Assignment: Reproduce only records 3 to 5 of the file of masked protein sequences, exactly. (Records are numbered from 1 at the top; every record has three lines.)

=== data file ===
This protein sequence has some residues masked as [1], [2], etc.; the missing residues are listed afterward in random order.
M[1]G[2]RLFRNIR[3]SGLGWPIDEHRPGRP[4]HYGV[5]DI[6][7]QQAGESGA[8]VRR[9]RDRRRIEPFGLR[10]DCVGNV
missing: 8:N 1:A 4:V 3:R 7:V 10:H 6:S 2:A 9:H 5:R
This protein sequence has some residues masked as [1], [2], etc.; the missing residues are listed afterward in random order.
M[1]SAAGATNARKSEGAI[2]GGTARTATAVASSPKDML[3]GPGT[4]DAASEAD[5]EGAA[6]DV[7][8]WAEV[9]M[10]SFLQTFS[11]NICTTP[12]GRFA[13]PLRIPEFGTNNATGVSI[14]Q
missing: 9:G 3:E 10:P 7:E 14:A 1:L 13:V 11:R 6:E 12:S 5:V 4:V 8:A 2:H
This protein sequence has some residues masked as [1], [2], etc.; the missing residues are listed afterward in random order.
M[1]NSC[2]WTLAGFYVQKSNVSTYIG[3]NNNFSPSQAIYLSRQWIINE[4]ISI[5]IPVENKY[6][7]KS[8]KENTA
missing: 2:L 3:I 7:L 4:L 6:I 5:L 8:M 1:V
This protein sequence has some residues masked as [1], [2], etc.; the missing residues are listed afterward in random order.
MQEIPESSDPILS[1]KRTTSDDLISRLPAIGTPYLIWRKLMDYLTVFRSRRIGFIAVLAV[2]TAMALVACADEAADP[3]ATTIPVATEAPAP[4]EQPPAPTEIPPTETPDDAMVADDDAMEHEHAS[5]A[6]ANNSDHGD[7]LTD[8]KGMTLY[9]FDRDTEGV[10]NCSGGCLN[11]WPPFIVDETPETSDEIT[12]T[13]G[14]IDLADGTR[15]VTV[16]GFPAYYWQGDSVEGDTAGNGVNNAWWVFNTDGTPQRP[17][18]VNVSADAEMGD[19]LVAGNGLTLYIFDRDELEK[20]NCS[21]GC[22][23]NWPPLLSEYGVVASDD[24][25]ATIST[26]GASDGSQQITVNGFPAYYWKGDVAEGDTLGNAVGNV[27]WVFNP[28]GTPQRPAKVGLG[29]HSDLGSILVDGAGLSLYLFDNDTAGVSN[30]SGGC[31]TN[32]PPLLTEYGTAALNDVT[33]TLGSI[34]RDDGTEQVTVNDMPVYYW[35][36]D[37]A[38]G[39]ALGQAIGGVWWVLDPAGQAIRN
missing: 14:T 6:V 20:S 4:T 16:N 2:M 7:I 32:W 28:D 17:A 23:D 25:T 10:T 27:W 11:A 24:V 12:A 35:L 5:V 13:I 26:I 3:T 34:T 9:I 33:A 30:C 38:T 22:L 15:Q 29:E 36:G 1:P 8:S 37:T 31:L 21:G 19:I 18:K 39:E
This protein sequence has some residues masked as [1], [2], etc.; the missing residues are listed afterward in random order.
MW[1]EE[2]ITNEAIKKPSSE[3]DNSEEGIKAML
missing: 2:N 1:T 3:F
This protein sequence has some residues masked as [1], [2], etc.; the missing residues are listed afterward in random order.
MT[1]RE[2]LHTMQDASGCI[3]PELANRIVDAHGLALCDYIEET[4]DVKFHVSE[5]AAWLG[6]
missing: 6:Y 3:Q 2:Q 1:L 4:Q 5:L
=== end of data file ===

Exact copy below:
This protein sequence has some residues masked as [1], [2], etc.; the missing residues are listed afterward in random order.
M[1]NSC[2]WTLAGFYVQKSNVSTYIG[3]NNNFSPSQAIYLSRQWIINE[4]ISI[5]IPVENKY[6][7]KS[8]KENTA
missing: 2:L 3:I 7:L 4:L 6:I 5:L 8:M 1:V
This protein sequence has some residues masked as [1], [2], etc.; the missing residues are listed afterward in random order.
MQEIPESSDPILS[1]KRTTSDDLISRLPAIGTPYLIWRKLMDYLTVFRSRRIGFIAVLAV[2]TAMALVACADEAADP[3]ATTIPVATEAPAP[4]EQPPAPTEIPPTETPDDAMVADDDAMEHEHAS[5]A[6]ANNSDHGD[7]LTD[8]KGMTLY[9]FDRDTEGV[10]NCSGGCLN[11]WPPFIVDETPETSDEIT[12]T[13]G[14]IDLADGTR[15]VTV[16]GFPAYYWQGDSVEGDTAGNGVNNAWWVFNTDGTPQRP[17][18]VNVSADAEMGD[19]LVAGNGLTLYIFDRDELEK[20]NCS[21]GC[22][23]NWPPLLSEYGVVASDD[24][25]ATIST[26]GASDGSQQITVNGFPAYYWKGDVAEGDTLGNAVGNV[27]WVFNP[28]GTPQRPAKVGLG[29]HSDLGSILVDGAGLSLYLFDNDTAGVSN[30]SGGC[31]TN[32]PPLLTEYGTAALNDVT[33]TLGSI[34]RDDGTEQVTVNDMPVYYW[35][36]D[37]A[38]G[39]ALGQAIGGVWWVLDPAGQAIRN
missing: 14:T 6:V 20:S 4:T 16:N 2:M 7:I 32:W 28:D 17:A 23:D 25:T 10:T 27:W 11:A 24:V 12:A 35:L 5:V 13:I 26:I 3:T 34:T 9:I 33:A 30:C 38:T 22:L 15:Q 29:E 36:G 1:P 8:S 37:T 31:L 21:G 19:I 18:K 39:E
This protein sequence has some residues masked as [1], [2], etc.; the missing residues are listed afterward in random order.
MW[1]EE[2]ITNEAIKKPSSE[3]DNSEEGIKAML
missing: 2:N 1:T 3:F